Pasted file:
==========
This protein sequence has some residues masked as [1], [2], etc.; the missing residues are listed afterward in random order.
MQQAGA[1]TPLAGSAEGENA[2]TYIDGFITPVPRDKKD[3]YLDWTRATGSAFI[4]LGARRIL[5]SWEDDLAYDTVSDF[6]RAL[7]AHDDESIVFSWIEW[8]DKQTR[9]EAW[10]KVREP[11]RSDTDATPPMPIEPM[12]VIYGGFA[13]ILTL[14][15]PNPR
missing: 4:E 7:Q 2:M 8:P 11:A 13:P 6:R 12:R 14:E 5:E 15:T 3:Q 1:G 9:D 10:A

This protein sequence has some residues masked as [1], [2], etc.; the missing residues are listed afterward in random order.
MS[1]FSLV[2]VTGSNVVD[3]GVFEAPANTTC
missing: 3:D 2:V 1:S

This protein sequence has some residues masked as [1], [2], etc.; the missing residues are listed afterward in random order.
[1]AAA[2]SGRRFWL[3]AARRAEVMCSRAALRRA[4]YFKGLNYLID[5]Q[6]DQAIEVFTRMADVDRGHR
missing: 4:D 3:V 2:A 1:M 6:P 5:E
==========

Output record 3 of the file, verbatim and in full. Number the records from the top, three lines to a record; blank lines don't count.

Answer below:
This protein sequence has some residues masked as [1], [2], etc.; the missing residues are listed afterward in random order.
[1]AAA[2]SGRRFWL[3]AARRAEVMCSRAALRRA[4]YFKGLNYLID[5]Q[6]DQAIEVFTRMADVDRGHR
missing: 4:D 3:V 2:A 1:M 6:P 5:E